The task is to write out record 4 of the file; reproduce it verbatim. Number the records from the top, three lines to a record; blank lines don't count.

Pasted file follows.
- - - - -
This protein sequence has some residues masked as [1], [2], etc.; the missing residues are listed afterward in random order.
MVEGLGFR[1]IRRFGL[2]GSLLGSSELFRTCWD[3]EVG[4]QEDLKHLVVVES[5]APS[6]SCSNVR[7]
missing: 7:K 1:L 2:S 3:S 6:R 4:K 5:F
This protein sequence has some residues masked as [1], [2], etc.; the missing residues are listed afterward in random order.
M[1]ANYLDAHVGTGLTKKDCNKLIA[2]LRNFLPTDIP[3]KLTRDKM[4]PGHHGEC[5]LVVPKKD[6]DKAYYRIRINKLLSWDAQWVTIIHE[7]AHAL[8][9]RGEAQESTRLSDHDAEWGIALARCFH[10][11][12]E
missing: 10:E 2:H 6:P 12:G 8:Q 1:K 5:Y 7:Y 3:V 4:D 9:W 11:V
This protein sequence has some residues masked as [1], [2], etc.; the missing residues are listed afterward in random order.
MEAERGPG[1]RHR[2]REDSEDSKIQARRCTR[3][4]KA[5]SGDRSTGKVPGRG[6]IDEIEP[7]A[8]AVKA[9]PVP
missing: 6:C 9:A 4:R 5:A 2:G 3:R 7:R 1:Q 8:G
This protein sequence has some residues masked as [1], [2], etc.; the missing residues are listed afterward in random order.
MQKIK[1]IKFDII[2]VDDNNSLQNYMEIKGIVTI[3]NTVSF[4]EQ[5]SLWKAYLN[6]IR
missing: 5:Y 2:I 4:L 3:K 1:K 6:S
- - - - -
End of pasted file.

This protein sequence has some residues masked as [1], [2], etc.; the missing residues are listed afterward in random order.
MQKIK[1]IKFDII[2]VDDNNSLQNYMEIKGIVTI[3]NTVSF[4]EQ[5]SLWKAYLN[6]IR
missing: 5:Y 2:I 4:L 3:K 1:K 6:S